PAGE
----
Berkeley has become the indispensable stop on the right-wing lecture circuit. Antifa (anti-fascist) groups in the Bay Area now reliably turn up on campus to try to make sure offensive ideas don’t pass unchallenged.
Oakland Antifa has already announced a demonstration against rightwing provocateur Ann Coulter, and its willingness to work to shut her–and others like her–down.
A potentially violent response like this is, of course, catnip for conservatives who make their living provoking conflict.
Two months ago another provocateur, Milo Yiannopoulos visited Berkeley to promote himself and his forthcoming book, then under contract to Simon & Schuster, which had reportedly given the self-described troll an advance of $250,000. The demonstrations, the violent conflict, and the ensuing damages all provided Yiannopoulos and the press with lots of free attention. Shortly afterward, S&S withdrew the contract when videos featuring Yiannopolous lauding sex with underage boys, but the Berkeley College Republicans who invited him to campus learned their lesson.
So did Ann Coulter, who eagerly accepted their invitation to speak. She also has an interest in claiming space in the media and selling books. Even Coulter’s most recent decision, to cancel her speech, has brought the very public figure extra attention–and some support. Indeed, in the wake of the cancellation, Yiannopoulos has promised to return to Berkeley–bringing his own paramilitary security.
Expect other publicity hungry conservatives to work to wangle their own invitations at Berkeley.
So, there’s a reasonable question about whether the antifa strategy is working out the way activists want. There’s also a reasonable question about the place for a diversity of ideas–including provocative, offensive, and even hateful ideas–on campuses.
On the second question, I fear that as someone who works on a college campus, my answers are going to be pretty predictable. I would be appalled if an academic unit, like a political science department, was willing to front the expense of bringing a Coulter or a Charles Murray to campus, largely because they contribute no more to the understanding of politics than they do to chemistry. By the way, Coulter’s quote for a visit ranges from $20,000-50,000; Charles Murray costs between $30,000-50,000. It’s hard to justify those costs as a reasonable expenditure of student fees.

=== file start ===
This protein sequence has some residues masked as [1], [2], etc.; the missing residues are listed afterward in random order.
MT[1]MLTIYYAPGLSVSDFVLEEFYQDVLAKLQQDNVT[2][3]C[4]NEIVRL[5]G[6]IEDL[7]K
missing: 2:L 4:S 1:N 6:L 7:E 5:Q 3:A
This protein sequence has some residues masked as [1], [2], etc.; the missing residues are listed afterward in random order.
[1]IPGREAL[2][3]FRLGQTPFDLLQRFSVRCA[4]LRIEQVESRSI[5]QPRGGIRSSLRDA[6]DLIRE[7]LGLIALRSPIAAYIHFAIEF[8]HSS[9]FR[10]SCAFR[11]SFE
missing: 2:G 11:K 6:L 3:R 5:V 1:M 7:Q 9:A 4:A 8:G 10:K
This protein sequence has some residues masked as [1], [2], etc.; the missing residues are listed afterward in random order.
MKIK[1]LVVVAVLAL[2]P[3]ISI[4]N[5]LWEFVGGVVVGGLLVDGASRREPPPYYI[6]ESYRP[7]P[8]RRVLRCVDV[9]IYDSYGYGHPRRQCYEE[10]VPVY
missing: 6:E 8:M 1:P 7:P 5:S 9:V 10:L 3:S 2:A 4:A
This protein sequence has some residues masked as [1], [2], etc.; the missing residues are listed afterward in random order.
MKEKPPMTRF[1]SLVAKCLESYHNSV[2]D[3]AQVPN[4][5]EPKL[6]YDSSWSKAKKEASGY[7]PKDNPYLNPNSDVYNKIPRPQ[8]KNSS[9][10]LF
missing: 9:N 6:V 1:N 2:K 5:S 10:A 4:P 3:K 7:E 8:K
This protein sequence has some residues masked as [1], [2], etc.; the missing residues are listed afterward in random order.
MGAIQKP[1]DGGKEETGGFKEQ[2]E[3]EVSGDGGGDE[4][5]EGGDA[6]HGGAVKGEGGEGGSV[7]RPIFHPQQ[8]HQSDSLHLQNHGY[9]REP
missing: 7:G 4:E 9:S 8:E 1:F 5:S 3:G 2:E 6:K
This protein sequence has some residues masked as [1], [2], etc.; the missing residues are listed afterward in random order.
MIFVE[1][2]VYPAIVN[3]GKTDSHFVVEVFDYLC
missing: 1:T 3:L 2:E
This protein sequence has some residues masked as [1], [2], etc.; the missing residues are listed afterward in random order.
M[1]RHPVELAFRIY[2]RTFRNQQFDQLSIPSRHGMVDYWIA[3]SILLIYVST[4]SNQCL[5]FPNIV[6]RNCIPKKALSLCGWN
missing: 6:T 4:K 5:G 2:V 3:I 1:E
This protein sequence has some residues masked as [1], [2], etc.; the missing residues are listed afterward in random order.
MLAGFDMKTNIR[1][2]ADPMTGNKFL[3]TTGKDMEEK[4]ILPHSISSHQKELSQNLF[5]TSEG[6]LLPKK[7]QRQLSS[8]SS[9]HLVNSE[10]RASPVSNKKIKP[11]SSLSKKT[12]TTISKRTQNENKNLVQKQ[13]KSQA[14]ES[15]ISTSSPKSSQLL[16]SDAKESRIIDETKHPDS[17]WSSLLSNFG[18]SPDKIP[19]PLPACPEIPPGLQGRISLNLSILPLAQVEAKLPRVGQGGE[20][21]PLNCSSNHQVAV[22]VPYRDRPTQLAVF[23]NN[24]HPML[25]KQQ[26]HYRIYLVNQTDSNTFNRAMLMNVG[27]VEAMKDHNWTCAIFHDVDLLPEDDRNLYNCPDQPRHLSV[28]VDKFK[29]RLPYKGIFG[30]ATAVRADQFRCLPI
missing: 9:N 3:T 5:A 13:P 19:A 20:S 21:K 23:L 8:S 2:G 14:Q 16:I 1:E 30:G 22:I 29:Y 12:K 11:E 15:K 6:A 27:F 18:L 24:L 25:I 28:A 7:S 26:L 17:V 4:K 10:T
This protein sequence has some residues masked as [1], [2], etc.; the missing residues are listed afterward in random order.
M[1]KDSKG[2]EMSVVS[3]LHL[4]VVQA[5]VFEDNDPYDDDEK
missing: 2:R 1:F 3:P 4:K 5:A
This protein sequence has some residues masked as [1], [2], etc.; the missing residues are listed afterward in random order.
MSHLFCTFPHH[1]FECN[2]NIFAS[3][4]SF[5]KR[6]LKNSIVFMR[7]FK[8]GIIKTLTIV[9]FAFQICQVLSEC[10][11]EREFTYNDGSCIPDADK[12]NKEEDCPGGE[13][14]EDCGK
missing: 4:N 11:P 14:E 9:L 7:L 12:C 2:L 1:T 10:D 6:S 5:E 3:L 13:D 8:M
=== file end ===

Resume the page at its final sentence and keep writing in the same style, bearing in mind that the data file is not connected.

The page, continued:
But campus groups, like the College Republicans–or the Green Fundamentalists or the Young Hegelians–also contribute to the diversity of activities on a college campus. Mostly, they should invite whomever they want. I’d be astonished if Coulter didn’t offer a massive discount in her fee to go to Berkeley, just because any violence and disruption that attends her talk is such great publicity for her.
On a vital campus, there should be far more visits and speeches than any student could ever attend, including the presentation of ideas he or she will find patently offensive. Protesting outside or asking hard questions inside are completely acceptable responses to an offensive speaker. So is just staying home. (Actually, that was the advice given by Senator Elizabeth Warren, who defended Coulter’s right to speak.)
We all have an interest in the free flow of ideas, and that means protecting unpopular, uninformed, and hateful speakers. Today’s activists should recall that those on the left have always been more likely to be silenced than those on the right.
Now about antifa goals: Coulter, Yiannopoulos and others on the right campaign against what they describe as a culture of liberal intolerance. I think this is a tough case to make honestly, but violent protests offer undue support for the claim. Rather than “making fascists scared to speech,” the protests publicize and valorize them. It doesn’t seem smart to me. And responding reflexively with disruption to every offensive voice on the right just makes Berkeley a don’t miss spot on every troll’s book tour.